Production of broiler chickens, the kind most familiar to consumers, is rising again this year and will continue moving up in 1987, according to Agriculture Department economists.
Last year, a record 4.5 billion broilers were produced, a 5 percent increase from 1984. The department's Economic Research Service says production this summer is up about 4 percent from a year ago. In the fourth quarter, output might be up 6 percent from the year-earlier level.The broiler surge, despite this summer's drought and heat wave in the Southeast, where much of the industry is located, is expected to continue 7 percent above year-earlier production levels at least through the first quarter of 1987.
Production has been goaded upward by some of the best prospects the broiler industry has seen in years, according to USDA economist Allen Baker. Feed costs are lower and will edge down further as reduced federal price supports take hold with the advent of this fall's crop production.
"The midyear report that pork producers were not expanding production, and the heat and resulting slower weight gains, helped boost prices early in the third quarter (July-September)," Mr. Baker said.
So, with less red meat to buy, consumers have turned to less-expensive poultry. And for most shoppers, particularly in the summer months, that means broilers, although roastingchickens and turkeys also benefited from the demand. A rise in chicken popularity at fast-food outlets has been a factor.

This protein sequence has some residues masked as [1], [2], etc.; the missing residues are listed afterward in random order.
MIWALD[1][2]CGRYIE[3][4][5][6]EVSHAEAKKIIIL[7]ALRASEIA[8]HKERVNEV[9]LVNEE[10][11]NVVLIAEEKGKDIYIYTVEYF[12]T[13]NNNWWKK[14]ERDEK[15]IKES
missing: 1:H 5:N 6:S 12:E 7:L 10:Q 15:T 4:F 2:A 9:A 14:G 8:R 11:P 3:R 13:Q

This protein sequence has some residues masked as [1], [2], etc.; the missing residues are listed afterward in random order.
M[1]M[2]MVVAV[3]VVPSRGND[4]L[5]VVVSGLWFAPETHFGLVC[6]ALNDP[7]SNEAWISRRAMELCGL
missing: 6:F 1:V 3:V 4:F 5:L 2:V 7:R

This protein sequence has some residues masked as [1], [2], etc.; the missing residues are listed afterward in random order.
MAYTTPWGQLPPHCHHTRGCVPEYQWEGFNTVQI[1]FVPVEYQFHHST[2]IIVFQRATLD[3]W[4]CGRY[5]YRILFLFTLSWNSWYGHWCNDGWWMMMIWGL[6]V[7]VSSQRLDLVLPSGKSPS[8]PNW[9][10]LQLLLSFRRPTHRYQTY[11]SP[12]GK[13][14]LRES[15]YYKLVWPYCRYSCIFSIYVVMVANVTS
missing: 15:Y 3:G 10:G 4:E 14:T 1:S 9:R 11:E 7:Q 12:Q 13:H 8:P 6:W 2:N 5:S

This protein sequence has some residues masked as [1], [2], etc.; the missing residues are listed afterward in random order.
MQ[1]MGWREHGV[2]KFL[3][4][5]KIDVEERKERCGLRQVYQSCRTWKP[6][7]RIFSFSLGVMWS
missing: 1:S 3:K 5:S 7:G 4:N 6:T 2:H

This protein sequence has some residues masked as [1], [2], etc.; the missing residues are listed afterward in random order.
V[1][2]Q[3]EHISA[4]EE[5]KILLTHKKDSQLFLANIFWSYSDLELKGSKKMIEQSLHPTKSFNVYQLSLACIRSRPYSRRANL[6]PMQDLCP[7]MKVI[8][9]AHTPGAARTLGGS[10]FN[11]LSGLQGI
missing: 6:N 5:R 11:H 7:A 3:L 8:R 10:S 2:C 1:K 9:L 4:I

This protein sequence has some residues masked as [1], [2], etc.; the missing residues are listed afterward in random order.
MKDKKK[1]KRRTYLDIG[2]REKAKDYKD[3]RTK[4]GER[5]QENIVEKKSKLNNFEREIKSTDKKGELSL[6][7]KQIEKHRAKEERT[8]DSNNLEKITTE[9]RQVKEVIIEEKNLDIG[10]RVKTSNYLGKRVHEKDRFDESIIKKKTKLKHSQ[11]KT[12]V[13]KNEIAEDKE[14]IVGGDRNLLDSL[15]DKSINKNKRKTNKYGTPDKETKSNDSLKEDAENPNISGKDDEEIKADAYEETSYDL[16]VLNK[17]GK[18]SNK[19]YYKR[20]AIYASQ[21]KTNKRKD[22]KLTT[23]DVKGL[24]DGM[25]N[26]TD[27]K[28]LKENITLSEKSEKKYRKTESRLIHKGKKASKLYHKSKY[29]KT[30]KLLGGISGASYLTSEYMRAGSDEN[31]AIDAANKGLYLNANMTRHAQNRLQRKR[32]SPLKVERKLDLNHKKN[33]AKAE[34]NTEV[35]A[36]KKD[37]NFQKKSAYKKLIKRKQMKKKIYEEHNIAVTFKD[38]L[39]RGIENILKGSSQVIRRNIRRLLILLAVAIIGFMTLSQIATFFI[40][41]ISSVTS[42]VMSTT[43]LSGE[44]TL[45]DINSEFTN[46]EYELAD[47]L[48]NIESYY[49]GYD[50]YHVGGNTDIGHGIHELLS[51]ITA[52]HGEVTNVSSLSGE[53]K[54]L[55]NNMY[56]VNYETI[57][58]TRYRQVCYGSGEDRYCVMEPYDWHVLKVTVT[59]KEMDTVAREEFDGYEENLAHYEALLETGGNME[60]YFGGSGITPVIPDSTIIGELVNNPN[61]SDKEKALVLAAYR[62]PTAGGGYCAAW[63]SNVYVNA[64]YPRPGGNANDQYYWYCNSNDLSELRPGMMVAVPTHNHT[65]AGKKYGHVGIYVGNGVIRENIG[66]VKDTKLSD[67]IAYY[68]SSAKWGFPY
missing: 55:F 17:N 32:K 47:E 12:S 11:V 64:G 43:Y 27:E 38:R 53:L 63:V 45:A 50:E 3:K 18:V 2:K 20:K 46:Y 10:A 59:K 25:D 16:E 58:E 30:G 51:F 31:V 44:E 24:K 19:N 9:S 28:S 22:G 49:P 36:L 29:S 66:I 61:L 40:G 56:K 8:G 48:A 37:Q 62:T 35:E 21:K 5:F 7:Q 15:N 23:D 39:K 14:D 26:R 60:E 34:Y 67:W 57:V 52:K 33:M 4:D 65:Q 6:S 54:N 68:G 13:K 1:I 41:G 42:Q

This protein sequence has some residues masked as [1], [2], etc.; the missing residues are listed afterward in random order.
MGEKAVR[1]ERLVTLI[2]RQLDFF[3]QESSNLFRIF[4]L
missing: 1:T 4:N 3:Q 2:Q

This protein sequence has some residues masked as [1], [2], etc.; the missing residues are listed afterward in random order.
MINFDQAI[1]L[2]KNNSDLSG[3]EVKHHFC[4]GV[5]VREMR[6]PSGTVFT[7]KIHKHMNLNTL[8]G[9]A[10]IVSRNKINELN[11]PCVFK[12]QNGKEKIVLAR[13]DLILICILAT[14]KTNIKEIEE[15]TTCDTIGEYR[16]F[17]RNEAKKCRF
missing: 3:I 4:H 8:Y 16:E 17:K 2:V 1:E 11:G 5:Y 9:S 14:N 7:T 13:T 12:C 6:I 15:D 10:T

Although there is still September to go, Mr. Baker's analysis shows wholesale broiler prices in the third quarter might average 69 cents to 73 cents a pound, up from 51 cents at major city markets a year ago.
Broiler prices are expected to decline this fall as pork supplies increase seasonally, but at 55 cents to 59 cents a pound broilers still would be higher than the fourth quarter average of 50 cents a pound last fall.
"Declines in red meat production and higher prices in early 1987 than in early 1986, especially in cheaper cuts and hamburger, will likely strengthen broiler prices," Mr. Baker said. "However, the expected 7 percent rise in output will likely moderate some of the price gains, and prices may average 51 cents to 55 cents a pound, up from 50 cents in (first quarter) 1986."
Mr. Baker sees egg production in the second half rising about 2 percent
from year-ago levels, and prices have been strengthened by concerns over heat losses. New York wholesale prices of Grade A large eggs may average 73 cents to 77 cents a dozen in the third quarter, up from 68 cents a year ago.
But fourth quarter wholesale egg prices are expected to edge down because of larger production and may average in the mid-60-cent range, compared with 74 cents a year earlier, he said.